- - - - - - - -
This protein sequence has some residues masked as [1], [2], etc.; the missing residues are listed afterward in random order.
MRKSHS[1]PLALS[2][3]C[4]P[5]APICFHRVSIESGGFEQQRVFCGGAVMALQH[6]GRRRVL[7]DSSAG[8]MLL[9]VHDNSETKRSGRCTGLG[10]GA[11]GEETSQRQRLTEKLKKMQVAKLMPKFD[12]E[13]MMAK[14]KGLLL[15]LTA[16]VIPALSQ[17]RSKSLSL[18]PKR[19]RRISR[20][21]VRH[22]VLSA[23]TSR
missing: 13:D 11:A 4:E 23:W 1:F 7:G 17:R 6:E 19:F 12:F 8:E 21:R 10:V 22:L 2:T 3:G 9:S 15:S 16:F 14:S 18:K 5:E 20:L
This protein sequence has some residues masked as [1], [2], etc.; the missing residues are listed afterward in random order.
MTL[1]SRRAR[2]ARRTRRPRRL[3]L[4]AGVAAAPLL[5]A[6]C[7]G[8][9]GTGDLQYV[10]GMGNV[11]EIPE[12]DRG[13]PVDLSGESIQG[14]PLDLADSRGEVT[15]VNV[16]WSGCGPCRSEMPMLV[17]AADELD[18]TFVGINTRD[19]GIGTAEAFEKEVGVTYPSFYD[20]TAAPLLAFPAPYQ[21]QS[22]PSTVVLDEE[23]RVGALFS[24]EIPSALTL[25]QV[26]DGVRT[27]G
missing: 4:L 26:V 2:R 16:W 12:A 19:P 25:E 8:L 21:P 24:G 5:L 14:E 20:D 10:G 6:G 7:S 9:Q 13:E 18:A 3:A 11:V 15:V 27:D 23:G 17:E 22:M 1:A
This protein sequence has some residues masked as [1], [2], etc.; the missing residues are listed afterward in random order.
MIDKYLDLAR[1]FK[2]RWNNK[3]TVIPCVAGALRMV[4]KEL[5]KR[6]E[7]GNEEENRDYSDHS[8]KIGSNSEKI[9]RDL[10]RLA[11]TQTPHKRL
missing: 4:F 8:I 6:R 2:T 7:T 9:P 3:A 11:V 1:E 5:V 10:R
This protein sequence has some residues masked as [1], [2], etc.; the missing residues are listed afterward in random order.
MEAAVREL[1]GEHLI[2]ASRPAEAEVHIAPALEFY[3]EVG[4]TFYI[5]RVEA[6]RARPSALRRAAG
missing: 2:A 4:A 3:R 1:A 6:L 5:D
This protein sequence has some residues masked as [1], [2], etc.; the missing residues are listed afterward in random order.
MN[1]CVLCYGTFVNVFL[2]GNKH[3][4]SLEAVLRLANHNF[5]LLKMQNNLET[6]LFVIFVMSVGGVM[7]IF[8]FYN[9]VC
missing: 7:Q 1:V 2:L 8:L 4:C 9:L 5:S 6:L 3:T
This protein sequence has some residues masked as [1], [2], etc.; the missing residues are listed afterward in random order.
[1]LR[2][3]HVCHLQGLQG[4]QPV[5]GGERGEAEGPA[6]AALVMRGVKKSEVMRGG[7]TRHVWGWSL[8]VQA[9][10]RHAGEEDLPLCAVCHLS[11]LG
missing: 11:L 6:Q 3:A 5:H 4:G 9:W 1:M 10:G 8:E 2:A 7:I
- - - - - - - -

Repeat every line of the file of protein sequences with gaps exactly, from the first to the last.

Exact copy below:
This protein sequence has some residues masked as [1], [2], etc.; the missing residues are listed afterward in random order.
MRKSHS[1]PLALS[2][3]C[4]P[5]APICFHRVSIESGGFEQQRVFCGGAVMALQH[6]GRRRVL[7]DSSAG[8]MLL[9]VHDNSETKRSGRCTGLG[10]GA[11]GEETSQRQRLTEKLKKMQVAKLMPKFD[12]E[13]MMAK[14]KGLLL[15]LTA[16]VIPALSQ[17]RSKSLSL[18]PKR[19]RRISR[20][21]VRH[22]VLSA[23]TSR
missing: 13:D 11:A 4:E 23:W 1:F 7:G 17:R 6:E 19:F 12:F 8:E 21:R 10:V 22:L 2:T 3:G 9:S 15:S 16:F 14:S 18:K 5:E 20:L
This protein sequence has some residues masked as [1], [2], etc.; the missing residues are listed afterward in random order.
MTL[1]SRRAR[2]ARRTRRPRRL[3]L[4]AGVAAAPLL[5]A[6]C[7]G[8][9]GTGDLQYV[10]GMGNV[11]EIPE[12]DRG[13]PVDLSGESIQG[14]PLDLADSRGEVT[15]VNV[16]WSGCGPCRSEMPMLV[17]AADELD[18]TFVGINTRD[19]GIGTAEAFEKEVGVTYPSFYD[20]TAAPLLAFPAPYQ[21]QS[22]PSTVVLDEE[23]RVGALFS[24]EIPSALTL[25]QV[26]DGVRT[27]G
missing: 4:L 26:V 2:R 16:W 12:A 19:P 25:E 8:L 21:P 24:G 5:L 14:E 20:D 10:G 6:G 7:S 9:Q 13:E 18:A 3:A 11:V 15:V 27:D 23:G 17:E 22:M 1:A
This protein sequence has some residues masked as [1], [2], etc.; the missing residues are listed afterward in random order.
MIDKYLDLAR[1]FK[2]RWNNK[3]TVIPCVAGALRMV[4]KEL[5]KR[6]E[7]GNEEENRDYSDHS[8]KIGSNSEKI[9]RDL[10]RLA[11]TQTPHKRL
missing: 4:F 8:I 6:R 2:T 7:T 9:P 3:A 11:V 1:E 5:V 10:R
This protein sequence has some residues masked as [1], [2], etc.; the missing residues are listed afterward in random order.
MEAAVREL[1]GEHLI[2]ASRPAEAEVHIAPALEFY[3]EVG[4]TFYI[5]RVEA[6]RARPSALRRAAG
missing: 2:A 4:A 3:R 1:A 6:L 5:D
This protein sequence has some residues masked as [1], [2], etc.; the missing residues are listed afterward in random order.
MN[1]CVLCYGTFVNVFL[2]GNKH[3][4]SLEAVLRLANHNF[5]LLKMQNNLET[6]LFVIFVMSVGGVM[7]IF[8]FYN[9]VC
missing: 7:Q 1:V 2:L 8:L 4:C 9:L 5:S 6:L 3:T
This protein sequence has some residues masked as [1], [2], etc.; the missing residues are listed afterward in random order.
[1]LR[2][3]HVCHLQGLQG[4]QPV[5]GGERGEAEGPA[6]AALVMRGVKKSEVMRGG[7]TRHVWGWSL[8]VQA[9][10]RHAGEEDLPLCAVCHLS[11]LG
missing: 11:L 6:Q 3:A 5:H 4:G 9:W 1:M 10:G 8:E 2:A 7:I